The  photography blog Humans of New York became a downright sensation documenting the lives of ordinary New Yorkers through compelling photos and text. Now, a blog and Facebook page called “Hijabis of New York” hopes to emulate its success by highlighting Muslim women all over the city who wear a head covering known as hijab.

Behind the successful social media project -- the Facebook page has nearly 14,000 fans -- is Rana Abdelhamid, 22, of Queens who is currently a graduate student at the Harvard Kennedy School of Government.

“We want to diversify and elevate the narrative surrounding Muslim women,” Abdelhamid told The Village Voice on her motivation for the project. “It’s a product of social media and a product of having access to these types of resources that allows us to convey our own narrative. It’s really empowering.”

The women featured in Hijabis of New York come from all walks of life. Some are students, some are professional, some are mothers. Their stories highlight the how different women who wear hijabs are  -- in ethnicity, background, education, age and profession.

hijabi2 One of the women featured in "Hijabis of New York." Photo: Hijabis of New York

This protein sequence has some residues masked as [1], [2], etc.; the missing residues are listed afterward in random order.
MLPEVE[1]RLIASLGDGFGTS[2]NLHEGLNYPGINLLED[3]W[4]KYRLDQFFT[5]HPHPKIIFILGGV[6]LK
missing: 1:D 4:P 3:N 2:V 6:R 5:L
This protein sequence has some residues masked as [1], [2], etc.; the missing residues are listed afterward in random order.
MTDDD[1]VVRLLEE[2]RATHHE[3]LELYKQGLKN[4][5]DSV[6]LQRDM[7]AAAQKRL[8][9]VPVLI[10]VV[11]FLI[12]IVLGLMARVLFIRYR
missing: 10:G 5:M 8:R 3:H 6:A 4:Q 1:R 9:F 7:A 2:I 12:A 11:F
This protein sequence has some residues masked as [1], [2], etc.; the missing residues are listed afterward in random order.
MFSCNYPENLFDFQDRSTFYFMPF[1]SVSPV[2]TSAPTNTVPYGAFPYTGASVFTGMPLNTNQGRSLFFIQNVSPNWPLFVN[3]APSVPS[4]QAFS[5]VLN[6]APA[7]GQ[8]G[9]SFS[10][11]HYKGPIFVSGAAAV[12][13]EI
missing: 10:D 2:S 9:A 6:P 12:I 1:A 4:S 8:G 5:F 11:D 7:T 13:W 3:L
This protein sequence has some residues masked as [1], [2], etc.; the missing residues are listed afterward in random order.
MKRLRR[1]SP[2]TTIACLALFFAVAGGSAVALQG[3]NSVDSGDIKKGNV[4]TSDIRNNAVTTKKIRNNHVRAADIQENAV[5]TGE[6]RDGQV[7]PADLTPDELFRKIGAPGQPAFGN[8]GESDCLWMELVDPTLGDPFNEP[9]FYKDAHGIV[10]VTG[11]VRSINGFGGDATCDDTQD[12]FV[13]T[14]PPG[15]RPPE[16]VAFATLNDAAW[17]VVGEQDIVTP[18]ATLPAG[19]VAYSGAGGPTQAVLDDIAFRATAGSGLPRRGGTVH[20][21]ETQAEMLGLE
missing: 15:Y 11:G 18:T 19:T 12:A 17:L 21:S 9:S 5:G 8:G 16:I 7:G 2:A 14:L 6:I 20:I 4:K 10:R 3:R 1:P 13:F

"My goal was to use photography and social media to show the rest of the world the vibrancy and diversity of hijabi women," Abdelhamid told Elle magazine.

Abdelhamid, who wears a hijab herself, said she was inspired to start Hijabis of New York after being subjected to insensitive or ignorant comments for much of her life — even in the incredibly diverse New York City borough of Queens.

“I was receiving a lot of questions from my classmates about my hijab, and a lot of them came from just a lack of understanding. Not malicious at all, but they were silly questions,” she said. “One of my friends was like, ‘Gee, Rana, when I first met you I thought you’d be different, like, more quiet. But you’re actually pretty normal.’ I was like, ‘What!?’ ”

The project tries to highlight the vibrancy and yes, normalcy, of hijabi women by asking them a mix of questions about faith, life and their interests. One woman said her biggest struggle was dealing with a disease called polycystic ovary syndrome, while another said her most thrilling experience in life was visiting the Kaaba in Mecca.

Abdelhamid says the blog is her way of breaking down stereotypes.

"There are so many stereotypes around the hijab, both from within the Muslim community and the non-Muslim community," she said. "People will assume that veiled women are really conservative, soft spoken, docile and not career-oriented. There is also the dehumanization of veiled women that has made us walking targets of anti-Islamic bigotry. Many people think that the hijab is oppressive. For me, the hijab is an empowering part of my identity and is my choice. There are so many badass hijab-wearing Muslim women. If people aren't getting to know us, they're seriously missing out! Get to know us."